• #due, #pay, #buy, #amazon
  • #mit (most important task)
  • #on-hold, #pending, #planned (for projects)

I also use (or have used) some of the usual gtd-type tags:

  • #today or #t 
  • #next or #n
  • #soon
  • #later
  • #now
  • #waiting
  • #s/m (someday/maybe)
  • #errand
  • #call
  • #name (people I know or work with)
  • #computer, #home
  • #tickler and #calendar 
  • #do
  • #doing
  • #done
  • #mon, #tues, #wed, etc. 
  • #jan, #feb, #mar, etc. 
  • #5-min, #15-min, etc.
  • #high, #medium, #low (energy level needed for the task)
  • #1, #2, #3, #A, #B, #C (priority)

So, there you go. I’ve shown you mine, how about showing me yours? Because you can never have too many tags. 

My Evernote for Lawyers ebook


Oh no, not another list!


Just when you thought it was safe to get back to work, I have another list idea for you. Actually, more than one.

Hold on. You might like this.

And no, it doesn’t matter which productivity system or app or planner you use. You can do this with tags or notebooks or paper.

This is about the subject of projects.

If you’re like me, you have a lot of them, and if you’re like me, your list often becomes unmanageable.

Which project should I work on right now? What do I have on tap after that?

Note, when I say “projects,” I’m not talking about a GTD-type project, i.e., anything with more than one step. I usually lump those in with tasks. I’m talking about things with bigger heft and longer time-lines.

Anyway, in order to gain some clarity and peace of mind, I recently took my project list and divided it into two lists:

(1) “Current Projects”. This is for projects I’m working on now (or should be). Having this list in front of me helps me focus and keeps me from neglecting things I need to work on.

Each project has a list of tasks and sub-tasks, notes, resources, ideas, and so on.

I try to limit this to 3 projects at a time.

(2) Next Projects. This is for the projects I intend to work on once I’ve completed the current projects. This helps me to prepare for those projects, providing a place to record ideas, notes, and so on.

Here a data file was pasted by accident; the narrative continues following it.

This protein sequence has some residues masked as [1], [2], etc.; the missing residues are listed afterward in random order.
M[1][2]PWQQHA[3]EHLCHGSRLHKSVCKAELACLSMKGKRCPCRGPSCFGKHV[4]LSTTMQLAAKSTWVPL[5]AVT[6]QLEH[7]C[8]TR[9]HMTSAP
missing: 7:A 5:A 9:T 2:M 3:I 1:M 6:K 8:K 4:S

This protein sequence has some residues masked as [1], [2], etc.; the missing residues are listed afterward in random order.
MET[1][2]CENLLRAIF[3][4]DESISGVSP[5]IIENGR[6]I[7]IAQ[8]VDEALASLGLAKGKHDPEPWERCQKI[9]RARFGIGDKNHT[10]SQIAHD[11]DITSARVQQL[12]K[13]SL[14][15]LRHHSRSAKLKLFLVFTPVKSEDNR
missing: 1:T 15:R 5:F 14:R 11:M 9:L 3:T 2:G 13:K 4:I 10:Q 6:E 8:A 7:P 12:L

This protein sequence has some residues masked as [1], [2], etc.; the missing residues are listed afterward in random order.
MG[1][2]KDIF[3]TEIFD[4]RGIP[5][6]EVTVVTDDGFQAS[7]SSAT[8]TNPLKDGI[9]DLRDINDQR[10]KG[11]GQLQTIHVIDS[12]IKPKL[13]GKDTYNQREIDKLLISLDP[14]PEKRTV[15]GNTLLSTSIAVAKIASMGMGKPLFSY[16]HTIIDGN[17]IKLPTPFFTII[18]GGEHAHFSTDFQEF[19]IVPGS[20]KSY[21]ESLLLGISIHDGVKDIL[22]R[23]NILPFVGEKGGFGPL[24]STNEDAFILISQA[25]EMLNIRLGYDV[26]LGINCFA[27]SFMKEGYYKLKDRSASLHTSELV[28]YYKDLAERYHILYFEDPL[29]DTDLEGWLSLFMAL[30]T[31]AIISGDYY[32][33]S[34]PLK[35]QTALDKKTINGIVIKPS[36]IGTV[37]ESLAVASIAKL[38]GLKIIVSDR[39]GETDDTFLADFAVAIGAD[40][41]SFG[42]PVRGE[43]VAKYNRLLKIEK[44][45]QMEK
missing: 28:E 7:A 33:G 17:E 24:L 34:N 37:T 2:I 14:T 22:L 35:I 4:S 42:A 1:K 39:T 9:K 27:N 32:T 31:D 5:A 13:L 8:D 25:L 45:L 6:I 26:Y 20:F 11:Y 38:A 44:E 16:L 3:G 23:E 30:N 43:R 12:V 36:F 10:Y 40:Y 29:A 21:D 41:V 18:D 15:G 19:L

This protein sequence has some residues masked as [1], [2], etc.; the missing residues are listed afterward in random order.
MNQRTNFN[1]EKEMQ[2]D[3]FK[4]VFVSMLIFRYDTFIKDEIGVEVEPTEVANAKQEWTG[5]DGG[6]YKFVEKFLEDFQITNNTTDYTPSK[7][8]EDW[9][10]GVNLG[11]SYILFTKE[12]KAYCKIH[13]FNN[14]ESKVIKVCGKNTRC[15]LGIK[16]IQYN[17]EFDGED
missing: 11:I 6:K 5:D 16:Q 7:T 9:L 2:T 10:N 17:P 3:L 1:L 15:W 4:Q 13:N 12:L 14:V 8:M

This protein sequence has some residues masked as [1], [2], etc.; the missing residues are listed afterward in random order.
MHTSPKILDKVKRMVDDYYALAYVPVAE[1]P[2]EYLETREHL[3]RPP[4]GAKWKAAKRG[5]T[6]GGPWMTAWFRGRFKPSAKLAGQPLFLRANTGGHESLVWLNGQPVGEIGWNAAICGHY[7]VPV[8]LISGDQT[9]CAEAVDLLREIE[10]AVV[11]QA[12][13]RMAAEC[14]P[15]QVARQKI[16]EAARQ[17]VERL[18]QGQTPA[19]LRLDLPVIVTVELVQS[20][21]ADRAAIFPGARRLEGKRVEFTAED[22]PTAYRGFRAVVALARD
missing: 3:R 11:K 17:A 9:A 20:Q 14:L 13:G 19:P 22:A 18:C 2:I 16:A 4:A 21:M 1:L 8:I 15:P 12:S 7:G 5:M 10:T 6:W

Out of sight, but in a safe place.

Feeling more relaxed already.

But then I realized that I have other projects I need to put on a list, lest they get buried and forgotten. So. . .

(3) Ongoing & Recurring Projects. This is for things like writing my newsletter, updating my website, promoting something, content creation, and other responsibilities.

Nice. Every project has a home.

Alas, as I sat back to admire my work, something else occurred to me. What about projects I plan to do in the future?


(4) Future projects. For projects I plan to do, but not “now” and not “next”.

Crazy, huh? Wait, don’t leave. I haven’t told you about my someday/maybe list.

Got referrals?


I don’t know, stop asking me


I’m playing around with a “time management” app I used many years ago. It was updated recently and so far I like what I see.

This, after many years of trying more apps than I can count and always coming back to Evernote.

Who knows, I may finally make a “permanent” switch.

But that’s not what I want to talk about today. I want to talk about something I’ve been thinking as I transfer tasks from Evernote to the other app.

As I re-create the projects and underlying tasks in the old/new app, I have to make decisions about them.

Lots of decisions–about which projects should be front and center, which tasks should be “next actions,” which tasks should get a due date and what that date should be.

You have to decide what you want to accomplish.
You have to decide what to do next.
You have to decide when you will do it.

You know the routine.

Because you do, you know how easy it is to get overwhelmed with all those decisions.

It’s why we tend to drift away from what we’re doing and look for a better system.

Indecision causes stress and drains energy. In GTD parlance, unmade decisions (or rashly made ones, I suppose), are called “open loops”.

Open loops nag you and call you names. So you keep giving them attention when you should be doing other things.

If this sounds painfully familiar, I have a suggestion: Decide not to decide.

Decide that you don’t have to make a decision right now and schedule a future “review” date, where you will review the task or project and decide what to do about it.

Until then, you won’t think about it.

Assign a “start date” instead of a “due date”. When the start date arrives, do your review.

When you decide not to make a decision you are actually making a decision. When you become comfortable postponing decisions, you close open loops, gain clarity, and reduce your stress level.

Don’t let your tasks push you around. Tell them to go away–for now.

Have you seen my free referral course? Check it out